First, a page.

A Project of The Annenberg Public Policy Center

Obama’s Untrue Anecdote


President Obama's much-told story about his mother's fight to get cancer coverage was untrue, according to a recently published book. And the White House isn't disputing the author's account.

The New York Times reports that Janny Scott, in her biography, “A Singular Woman: The Untold Story of Barack Obama’s Mother,” writes that Stanley Ann Dunham's health insurance provider did, in fact, cover most of the medical expenses related to her uterine and ovarian cancer.

New York Times, July 13: In her book, published in May by Riverhead Books, Ms. Scott writes that Mr. Obama's mother, Ann Dunham, had an employer-provided health insurance policy that paid her hospital bills directly, leaving her "to pay only the deductible and any uncovered expenses, which, she said, came to several hundred dollars a month."

Obama, during the 2008 presidential campaign and the many months before he signed the health care law last year, often spoke of his mother's complications as a reason to overhaul the nation's health care system, saying that she nearly was denied health insurance coverage due to the fact that her illness was considered a preexisting condition. For example, when Obama was asked at an AARP tele-town hall two years ago if insurers would be required to cover people with preexisting conditions under his health care proposal, he replied:

Obama, July 28, 2009: The answer is yes. And so let me talk just a little bit about the kind of insurance reform that we're proposing as part of the broader reform package.

Number one, if you've got a preexisting condition, insurance companies will still have to insure you. This is something very personal for me. My mother, when she contracted cancer, the insurance companies started suggesting that, well, maybe this was a preexisting condition; maybe you could have diagnosed it before you actually purchased your insurance. Ultimately, they gave in, but she had to spend weeks fighting with insurance companies while she's in the hospital bed, writing letters back and forth just to get coverage for insurance that she had already paid premiums on. And that happens all across the country. We are going to put a stop to that. That's point number one.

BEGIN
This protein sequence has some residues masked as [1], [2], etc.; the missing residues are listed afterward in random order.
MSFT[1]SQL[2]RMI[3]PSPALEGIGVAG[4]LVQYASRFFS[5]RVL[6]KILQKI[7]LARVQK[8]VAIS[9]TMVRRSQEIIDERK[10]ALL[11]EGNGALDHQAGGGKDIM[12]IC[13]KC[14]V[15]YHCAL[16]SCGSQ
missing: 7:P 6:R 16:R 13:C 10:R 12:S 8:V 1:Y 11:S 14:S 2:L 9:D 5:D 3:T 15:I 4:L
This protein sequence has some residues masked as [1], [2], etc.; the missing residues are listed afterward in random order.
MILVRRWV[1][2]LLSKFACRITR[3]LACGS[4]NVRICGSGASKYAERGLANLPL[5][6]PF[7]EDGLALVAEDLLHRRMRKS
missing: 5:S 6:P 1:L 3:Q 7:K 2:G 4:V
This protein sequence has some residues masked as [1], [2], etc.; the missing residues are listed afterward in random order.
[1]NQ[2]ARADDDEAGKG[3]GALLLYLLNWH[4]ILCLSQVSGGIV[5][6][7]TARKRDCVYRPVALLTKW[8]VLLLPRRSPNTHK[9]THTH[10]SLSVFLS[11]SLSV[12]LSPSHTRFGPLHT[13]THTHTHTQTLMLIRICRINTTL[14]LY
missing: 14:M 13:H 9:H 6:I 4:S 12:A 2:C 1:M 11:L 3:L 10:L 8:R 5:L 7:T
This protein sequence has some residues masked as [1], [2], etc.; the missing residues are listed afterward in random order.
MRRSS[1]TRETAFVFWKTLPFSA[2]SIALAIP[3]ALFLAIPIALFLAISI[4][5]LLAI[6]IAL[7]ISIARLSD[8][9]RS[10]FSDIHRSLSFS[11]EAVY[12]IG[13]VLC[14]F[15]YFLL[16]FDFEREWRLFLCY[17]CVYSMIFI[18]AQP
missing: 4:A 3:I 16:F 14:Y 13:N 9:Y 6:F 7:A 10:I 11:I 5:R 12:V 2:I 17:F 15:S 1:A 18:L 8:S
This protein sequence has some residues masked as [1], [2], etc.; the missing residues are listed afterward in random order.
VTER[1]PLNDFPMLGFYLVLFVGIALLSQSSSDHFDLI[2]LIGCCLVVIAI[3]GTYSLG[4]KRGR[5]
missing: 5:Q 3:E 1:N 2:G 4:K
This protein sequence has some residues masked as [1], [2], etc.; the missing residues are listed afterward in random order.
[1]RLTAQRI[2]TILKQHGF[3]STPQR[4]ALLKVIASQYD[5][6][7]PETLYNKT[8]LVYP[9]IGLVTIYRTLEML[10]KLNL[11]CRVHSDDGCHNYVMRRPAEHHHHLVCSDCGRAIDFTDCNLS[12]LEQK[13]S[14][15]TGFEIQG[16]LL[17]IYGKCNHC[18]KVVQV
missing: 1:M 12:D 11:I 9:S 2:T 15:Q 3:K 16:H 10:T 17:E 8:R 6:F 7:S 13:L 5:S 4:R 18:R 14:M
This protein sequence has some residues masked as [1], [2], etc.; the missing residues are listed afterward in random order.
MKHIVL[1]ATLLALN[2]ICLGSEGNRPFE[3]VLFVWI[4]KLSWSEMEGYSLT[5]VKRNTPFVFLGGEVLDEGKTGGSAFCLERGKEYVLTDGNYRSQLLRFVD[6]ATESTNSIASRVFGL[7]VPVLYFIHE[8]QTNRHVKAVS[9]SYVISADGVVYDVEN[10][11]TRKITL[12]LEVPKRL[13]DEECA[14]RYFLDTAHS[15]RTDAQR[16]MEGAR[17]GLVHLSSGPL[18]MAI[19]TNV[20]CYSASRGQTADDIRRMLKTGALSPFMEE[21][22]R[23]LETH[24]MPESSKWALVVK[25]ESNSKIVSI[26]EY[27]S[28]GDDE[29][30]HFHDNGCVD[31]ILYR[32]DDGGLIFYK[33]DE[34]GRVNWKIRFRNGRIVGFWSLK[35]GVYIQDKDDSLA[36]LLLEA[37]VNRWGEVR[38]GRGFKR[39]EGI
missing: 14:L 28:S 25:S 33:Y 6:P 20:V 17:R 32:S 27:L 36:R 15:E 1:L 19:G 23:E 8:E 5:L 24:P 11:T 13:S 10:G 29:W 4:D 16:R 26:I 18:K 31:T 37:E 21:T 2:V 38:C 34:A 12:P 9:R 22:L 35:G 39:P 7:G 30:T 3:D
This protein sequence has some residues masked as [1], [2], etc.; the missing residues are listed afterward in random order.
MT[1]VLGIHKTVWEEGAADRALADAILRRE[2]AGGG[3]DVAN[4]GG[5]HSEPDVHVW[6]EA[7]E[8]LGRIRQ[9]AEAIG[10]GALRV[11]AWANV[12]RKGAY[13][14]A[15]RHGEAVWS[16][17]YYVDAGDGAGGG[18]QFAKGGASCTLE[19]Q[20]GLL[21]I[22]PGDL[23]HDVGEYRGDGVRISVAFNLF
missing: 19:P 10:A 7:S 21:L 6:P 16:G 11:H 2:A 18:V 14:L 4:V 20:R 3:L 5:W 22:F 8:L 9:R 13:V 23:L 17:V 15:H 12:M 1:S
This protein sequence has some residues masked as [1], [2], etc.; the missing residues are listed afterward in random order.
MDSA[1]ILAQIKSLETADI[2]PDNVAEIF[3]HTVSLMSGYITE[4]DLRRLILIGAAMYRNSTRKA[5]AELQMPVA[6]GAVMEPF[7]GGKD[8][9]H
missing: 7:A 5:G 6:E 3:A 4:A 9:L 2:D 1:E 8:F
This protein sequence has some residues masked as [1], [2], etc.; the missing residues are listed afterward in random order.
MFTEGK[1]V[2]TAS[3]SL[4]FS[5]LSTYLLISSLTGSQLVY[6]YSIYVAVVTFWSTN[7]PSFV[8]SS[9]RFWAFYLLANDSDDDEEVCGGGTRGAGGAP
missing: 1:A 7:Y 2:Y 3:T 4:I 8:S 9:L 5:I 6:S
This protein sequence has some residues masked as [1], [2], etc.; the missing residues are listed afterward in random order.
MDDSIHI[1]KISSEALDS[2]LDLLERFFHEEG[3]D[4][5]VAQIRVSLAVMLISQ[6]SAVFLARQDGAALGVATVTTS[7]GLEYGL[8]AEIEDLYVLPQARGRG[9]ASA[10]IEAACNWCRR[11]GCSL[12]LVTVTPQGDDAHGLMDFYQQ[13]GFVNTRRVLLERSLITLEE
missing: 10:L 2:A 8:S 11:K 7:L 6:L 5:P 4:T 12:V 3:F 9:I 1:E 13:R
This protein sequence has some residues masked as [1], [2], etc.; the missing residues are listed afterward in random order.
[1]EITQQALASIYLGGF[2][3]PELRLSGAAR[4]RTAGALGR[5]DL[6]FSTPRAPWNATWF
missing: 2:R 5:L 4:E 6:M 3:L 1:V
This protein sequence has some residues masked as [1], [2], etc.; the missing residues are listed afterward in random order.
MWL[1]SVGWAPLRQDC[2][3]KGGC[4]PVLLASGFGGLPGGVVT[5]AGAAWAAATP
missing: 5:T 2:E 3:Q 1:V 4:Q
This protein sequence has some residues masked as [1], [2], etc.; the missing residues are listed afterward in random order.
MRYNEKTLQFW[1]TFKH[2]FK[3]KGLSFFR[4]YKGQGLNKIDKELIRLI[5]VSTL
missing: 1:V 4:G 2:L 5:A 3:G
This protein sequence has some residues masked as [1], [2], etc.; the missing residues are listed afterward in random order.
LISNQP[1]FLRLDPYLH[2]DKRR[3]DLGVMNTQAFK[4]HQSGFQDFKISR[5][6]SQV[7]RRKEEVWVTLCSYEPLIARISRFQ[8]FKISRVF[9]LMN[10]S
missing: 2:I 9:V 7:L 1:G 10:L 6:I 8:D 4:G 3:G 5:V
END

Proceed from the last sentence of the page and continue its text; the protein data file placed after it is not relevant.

But according to the Times, Scott writes that Dunham's dispute wasn't over health insurance coverage at all, but rather over a disability insurance policy. Such disability policies aren't covered by the new health care law for which Obama was arguing.

New York Times, July 13: The Cigna disability policy, according to Ms. Scott, allowed the company to deny a claim if a patient had seen a doctor about the condition that caused the disability in the three months before employment. During that period, Ms. Dunham visited a New York gynecologist. When Cigna obtained the doctor’s notes, it learned that she had formed a working hypothesis that Ms. Dunham might have uterine cancer, Ms. Scott wrote.

The doctor ordered up a series of tests, and Ms. Dunham submitted to most of them. “None of these tests indicated that I had cancer,” Ms. Dunham wrote to Cigna, according to the book.

After several months, Cigna denied the claim.

Scott, who calls Obama's version of what happened "abbreviated" in her book, told the paper that she found no evidence that Dunham encountered similar challenges from Dunham's actual health insurance provider.

Nicholas Papas, a White House spokesman, did not challenge Scott's account, which was based on actual letters Dunham had written to CIGNA, according to the Times. “We have not reviewed the letters or other material on which the author bases her account,” he told the paper. “The president has told this story based on his recollection of events that took place more than 15 years ago.”

— D'Angelo Gore